: Lunch 11:00 am - 3:00 pm (L.O. 2:30 pm), Dinner 5:00 pm - 11:00 pm (L.O. 10:30 pm)Closed
: Open all year except the beginning and end of the yearAverage price
: [Dinner] 1,800 JPY / [Lunch] 1,000 JPYAccess
: Five minute walk from JR, Tokyo Metro, Seibu Ikebukuro Line, & Tobu-Tojo Line Ikebukuro Station West ExitAddress
: JP Bldg. 1F, 1-37-8 Nishi Ikebukuro , Toshima-ku, Tokyo MapMore Details Reservation
Udon Soumaya Ekimae Branch
Udon Soumaya Ekimae Branch's udon is served in their delicious golden broth, slowly cooked with Rausu seaweed from Hokkaido. The soft and tender udon noodles used are from Kyushu, the owner's place of birth. He pours his heart into every dish he makes – you can almost taste his love for udon!
They offer cold or hot choices for most udon dishes, and you can even sample the interesting fusion of cold udon noodles in hot soup! It is recommended to order a bowl of freshly deep-fried tempura along with your udon to experience the contrast between chewy udon noodles and crispy tempura.
Udon Soumaya Ekimae branch
: [Weekdays] 11:00 am - 9:00 pm (L.O. 8:30 pm)
[Saturday] 11:00 am - 5:00 pm (L.O. 4:30 pm)
*Closes once the broth is sold outClosed
: Sunday, National HolidaysAverage price
: [Dinner] 900 JPY / [Lunch] 700 JPYAccess
: 4-minute walk from the No.23 exit of Sapporo station on Subway Namboku Line or the south exit of JR Sapporo station. In the first basement of Hokuren BldgAddress
: B1F, Hokuren Bldg., 1-1, Kita 4-jo Nishi, Chuo-ku, Sapporo-shi, Hokkaido MapMore Details Reservation
Teuchi Udon Kotobukian
Located in Saitama, Teuchi Udon Kotobukian is a restaurant established by udon expert Hisashi Hasumi. He uses only the best flour and natural salt, and kneads them into udon noodles on the spot. You are unlikely to find another place with udon that has such a chewy texture and strong wheat flour aroma.
Their udon noodles are made on the same day as they are served, so you can always enjoy them at their best. Their signature item is the Tempura Trio Bukkake Udon, a testimony to their skills and the quality ingredients. Another recommended item would be the Nikuziru Udon, overflowing with toppings, which can be eaten hot or cold.
Teuchi Udon Kotobukian
: [Tuesday - Sunday, National Holidays] Dinner 6:00 pm - 9:00 pm (L.O. 8:30 pm)
*Open if it coincides with a public holiday
[Saturday, Sunday, National Holidays] Lunch 11:00 am - 3:00 pm (L.O. 2:30 pm)
[Tuesday - Friday] Lunch 11:30 am - 3:00 pm (L.O. 2:30 pm)Closed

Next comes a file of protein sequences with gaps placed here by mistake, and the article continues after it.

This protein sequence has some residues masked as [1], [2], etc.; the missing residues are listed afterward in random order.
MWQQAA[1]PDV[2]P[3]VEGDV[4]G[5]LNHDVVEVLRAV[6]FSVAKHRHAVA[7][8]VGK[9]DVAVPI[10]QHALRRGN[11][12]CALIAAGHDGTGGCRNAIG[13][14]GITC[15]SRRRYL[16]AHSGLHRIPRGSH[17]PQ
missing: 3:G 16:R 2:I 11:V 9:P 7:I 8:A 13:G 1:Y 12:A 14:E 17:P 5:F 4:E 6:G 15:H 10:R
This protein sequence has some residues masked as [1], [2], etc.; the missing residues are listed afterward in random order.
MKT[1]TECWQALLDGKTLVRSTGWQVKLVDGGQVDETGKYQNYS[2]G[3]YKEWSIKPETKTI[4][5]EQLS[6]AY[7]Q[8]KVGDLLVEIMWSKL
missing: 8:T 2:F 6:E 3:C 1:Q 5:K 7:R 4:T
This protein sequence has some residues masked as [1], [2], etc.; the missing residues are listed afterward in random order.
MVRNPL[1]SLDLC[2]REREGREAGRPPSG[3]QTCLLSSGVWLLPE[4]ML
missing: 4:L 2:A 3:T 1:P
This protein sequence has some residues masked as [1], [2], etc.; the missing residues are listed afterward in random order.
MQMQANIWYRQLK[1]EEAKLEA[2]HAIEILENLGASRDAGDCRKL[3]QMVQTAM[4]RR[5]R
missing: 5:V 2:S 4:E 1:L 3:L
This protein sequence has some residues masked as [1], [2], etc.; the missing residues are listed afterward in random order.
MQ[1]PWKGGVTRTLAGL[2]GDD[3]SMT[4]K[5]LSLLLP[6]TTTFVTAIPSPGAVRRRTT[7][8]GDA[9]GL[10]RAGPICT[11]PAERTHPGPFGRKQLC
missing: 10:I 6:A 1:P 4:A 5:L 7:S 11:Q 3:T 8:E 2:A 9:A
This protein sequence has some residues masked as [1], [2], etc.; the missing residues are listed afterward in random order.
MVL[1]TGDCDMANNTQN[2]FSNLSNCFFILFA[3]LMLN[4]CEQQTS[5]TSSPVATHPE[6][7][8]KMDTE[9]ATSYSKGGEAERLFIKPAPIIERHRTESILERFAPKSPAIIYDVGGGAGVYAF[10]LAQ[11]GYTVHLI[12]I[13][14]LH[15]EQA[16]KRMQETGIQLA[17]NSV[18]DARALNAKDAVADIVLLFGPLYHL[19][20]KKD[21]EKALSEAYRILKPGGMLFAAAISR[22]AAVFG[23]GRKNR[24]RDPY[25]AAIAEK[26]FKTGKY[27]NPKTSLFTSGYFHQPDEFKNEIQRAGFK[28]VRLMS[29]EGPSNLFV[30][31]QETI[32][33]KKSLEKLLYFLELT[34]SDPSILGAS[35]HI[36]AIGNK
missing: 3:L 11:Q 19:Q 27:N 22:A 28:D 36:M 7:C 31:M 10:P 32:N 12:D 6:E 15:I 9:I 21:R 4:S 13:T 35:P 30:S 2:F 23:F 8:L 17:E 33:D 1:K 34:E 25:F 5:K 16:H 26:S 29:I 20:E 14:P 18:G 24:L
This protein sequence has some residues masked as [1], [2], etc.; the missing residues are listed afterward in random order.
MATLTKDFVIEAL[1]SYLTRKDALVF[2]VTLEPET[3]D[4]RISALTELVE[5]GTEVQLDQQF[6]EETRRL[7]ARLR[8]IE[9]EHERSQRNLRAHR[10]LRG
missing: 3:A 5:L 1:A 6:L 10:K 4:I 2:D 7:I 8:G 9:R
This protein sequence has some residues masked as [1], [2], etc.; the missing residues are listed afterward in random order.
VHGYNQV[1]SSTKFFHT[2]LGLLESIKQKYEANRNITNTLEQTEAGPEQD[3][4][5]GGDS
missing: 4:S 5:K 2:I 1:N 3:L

: Monday, Third Tuesday of every month *Closed the next day instead if these days coincide with a national holidayAverage price
: [Dinner] 2,000 JPY / [Lunch] 1,000 JPYAccess
: Exit through the West Gate of Toro Station and turn right at Saitama Resona Bank. Walk past Osato Elementary School, and then turn right again at the 5-road intersection at the end of the road. The restaurant is next to a FamilyMart.Address
: 1F, Grand Premier, 167-1, Hongo-cho, Kita-ku, Saitama-shi, Saitama MapMore Details Reservation
Sato Yosuke Honten
Sato Yosuke Honten is managed by the long-standing and famous Inaniwa udon noodle manufacturer Sato Yosuke Shoten. Their delicious and authentic Inaniwa udon has been attracting a lot of udon lovers from all over the world.
The restaurant is located inside a renovated traditional Japanese warehouse, so traces of history can be seen everywhere. Part of the building is dedicated as a museum and a noodle-making classroom, so customers can glimpse into the long history of Inaniwa udon and even try making some themselves.
Sato Yosuke Honten
: 11:00 am - 5:00 pm
*Souvenir shop opens at 9:00 amClosed
: Open all year
*Closed on Monday during December - MarchAverage price
Take the Ugo Kotsu bus (Oyasu route) from Yuzawa Station to the Shinjo bus stop and walk for 2 minutes.
A 20-minute ride from Yuzawa IC towards Oyasukyo via National Route 398.Address
: 20, Inaniwa, Inaniwa-cho, Yuzawa-shi, Akita MapMore Details
Our cold udon guide has come to an end. Are you interested in having some yourself? Have a bowl of chilled noodles this summer to beat the heat!
Disclaimer: All information is accurate at time of publication.